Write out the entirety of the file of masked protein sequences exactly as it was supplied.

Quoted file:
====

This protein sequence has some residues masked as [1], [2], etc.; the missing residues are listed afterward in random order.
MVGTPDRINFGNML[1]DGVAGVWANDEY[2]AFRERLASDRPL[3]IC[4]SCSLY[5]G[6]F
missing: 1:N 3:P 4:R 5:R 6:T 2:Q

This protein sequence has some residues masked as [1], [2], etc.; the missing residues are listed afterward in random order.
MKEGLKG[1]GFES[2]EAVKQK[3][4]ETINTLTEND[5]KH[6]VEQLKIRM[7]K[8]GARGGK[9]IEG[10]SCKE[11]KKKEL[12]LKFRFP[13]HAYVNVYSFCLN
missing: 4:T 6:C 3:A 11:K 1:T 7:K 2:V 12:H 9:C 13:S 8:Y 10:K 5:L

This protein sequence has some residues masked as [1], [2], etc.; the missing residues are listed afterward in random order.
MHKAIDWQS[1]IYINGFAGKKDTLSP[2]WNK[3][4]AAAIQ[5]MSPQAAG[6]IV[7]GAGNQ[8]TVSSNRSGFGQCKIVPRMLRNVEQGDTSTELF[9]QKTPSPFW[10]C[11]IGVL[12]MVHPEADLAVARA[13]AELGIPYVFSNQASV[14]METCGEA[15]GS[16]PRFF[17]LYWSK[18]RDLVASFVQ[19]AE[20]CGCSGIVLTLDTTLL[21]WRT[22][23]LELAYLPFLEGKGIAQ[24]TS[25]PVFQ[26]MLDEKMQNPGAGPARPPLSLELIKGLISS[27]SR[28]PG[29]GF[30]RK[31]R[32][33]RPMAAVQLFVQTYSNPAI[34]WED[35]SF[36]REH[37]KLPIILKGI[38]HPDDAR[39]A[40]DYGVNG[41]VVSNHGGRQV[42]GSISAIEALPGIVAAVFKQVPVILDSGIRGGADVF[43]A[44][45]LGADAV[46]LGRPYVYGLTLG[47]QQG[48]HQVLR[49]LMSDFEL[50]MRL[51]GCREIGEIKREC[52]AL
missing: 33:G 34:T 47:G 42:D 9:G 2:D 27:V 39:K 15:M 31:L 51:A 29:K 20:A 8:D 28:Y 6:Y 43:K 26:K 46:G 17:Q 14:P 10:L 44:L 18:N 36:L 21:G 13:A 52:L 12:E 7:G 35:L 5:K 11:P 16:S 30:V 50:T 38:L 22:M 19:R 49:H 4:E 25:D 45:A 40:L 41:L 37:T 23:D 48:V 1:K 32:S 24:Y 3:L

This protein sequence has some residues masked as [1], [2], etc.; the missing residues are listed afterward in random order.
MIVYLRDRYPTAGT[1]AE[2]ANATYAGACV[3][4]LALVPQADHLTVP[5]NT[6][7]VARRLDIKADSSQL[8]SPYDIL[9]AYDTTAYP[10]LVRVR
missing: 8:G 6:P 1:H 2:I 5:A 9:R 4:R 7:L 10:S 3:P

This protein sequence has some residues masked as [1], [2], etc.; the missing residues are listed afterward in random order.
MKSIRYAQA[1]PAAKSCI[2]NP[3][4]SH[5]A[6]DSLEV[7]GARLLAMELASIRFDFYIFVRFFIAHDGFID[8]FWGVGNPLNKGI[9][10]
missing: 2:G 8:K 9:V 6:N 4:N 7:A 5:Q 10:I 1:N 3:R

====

This protein sequence has some residues masked as [1], [2], etc.; the missing residues are listed afterward in random order.
MVGTPDRINFGNML[1]DGVAGVWANDEY[2]AFRERLASDRPL[3]IC[4]SCSLY[5]G[6]F
missing: 1:N 3:P 4:R 5:R 6:T 2:Q

This protein sequence has some residues masked as [1], [2], etc.; the missing residues are listed afterward in random order.
MKEGLKG[1]GFES[2]EAVKQK[3][4]ETINTLTEND[5]KH[6]VEQLKIRM[7]K[8]GARGGK[9]IEG[10]SCKE[11]KKKEL[12]LKFRFP[13]HAYVNVYSFCLN
missing: 4:T 6:C 3:A 11:K 1:T 7:K 2:V 12:H 9:C 13:S 8:Y 10:K 5:L

This protein sequence has some residues masked as [1], [2], etc.; the missing residues are listed afterward in random order.
MHKAIDWQS[1]IYINGFAGKKDTLSP[2]WNK[3][4]AAAIQ[5]MSPQAAG[6]IV[7]GAGNQ[8]TVSSNRSGFGQCKIVPRMLRNVEQGDTSTELF[9]QKTPSPFW[10]C[11]IGVL[12]MVHPEADLAVARA[13]AELGIPYVFSNQASV[14]METCGEA[15]GS[16]PRFF[17]LYWSK[18]RDLVASFVQ[19]AE[20]CGCSGIVLTLDTTLL[21]WRT[22][23]LELAYLPFLEGKGIAQ[24]TS[25]PVFQ[26]MLDEKMQNPGAGPARPPLSLELIKGLISS[27]SR[28]PG[29]GF[30]RK[31]R[32][33]RPMAAVQLFVQTYSNPAI[34]WED[35]SF[36]REH[37]KLPIILKGI[38]HPDDAR[39]A[40]DYGVNG[41]VVSNHGGRQV[42]GSISAIEALPGIVAAVFKQVPVILDSGIRGGADVF[43]A[44][45]LGADAV[46]LGRPYVYGLTLG[47]QQG[48]HQVLR[49]LMSDFEL[50]MRL[51]GCREIGEIKREC[52]AL
missing: 33:G 34:T 47:G 42:D 9:G 2:D 27:V 39:K 15:M 31:L 51:A 29:K 20:A 8:D 28:Y 6:Y 43:K 26:K 46:G 17:Q 14:P 10:L 44:L 18:N 36:L 21:G 13:A 52:L 12:E 7:G 35:L 5:K 11:P 16:S 30:V 50:T 38:L 22:M 19:R 49:H 4:E 25:D 45:A 40:L 41:L 37:T 23:D 48:V 1:K 32:S 24:Y 3:L

This protein sequence has some residues masked as [1], [2], etc.; the missing residues are listed afterward in random order.
MIVYLRDRYPTAGT[1]AE[2]ANATYAGACV[3][4]LALVPQADHLTVP[5]NT[6][7]VARRLDIKADSSQL[8]SPYDIL[9]AYDTTAYP[10]LVRVR
missing: 8:G 6:P 1:H 2:I 5:A 9:R 4:R 7:L 10:S 3:P

This protein sequence has some residues masked as [1], [2], etc.; the missing residues are listed afterward in random order.
MKSIRYAQA[1]PAAKSCI[2]NP[3][4]SH[5]A[6]DSLEV[7]GARLLAMELASIRFDFYIFVRFFIAHDGFID[8]FWGVGNPLNKGI[9][10]
missing: 2:G 8:K 9:V 6:N 4:N 7:A 5:Q 10:I 1:N 3:R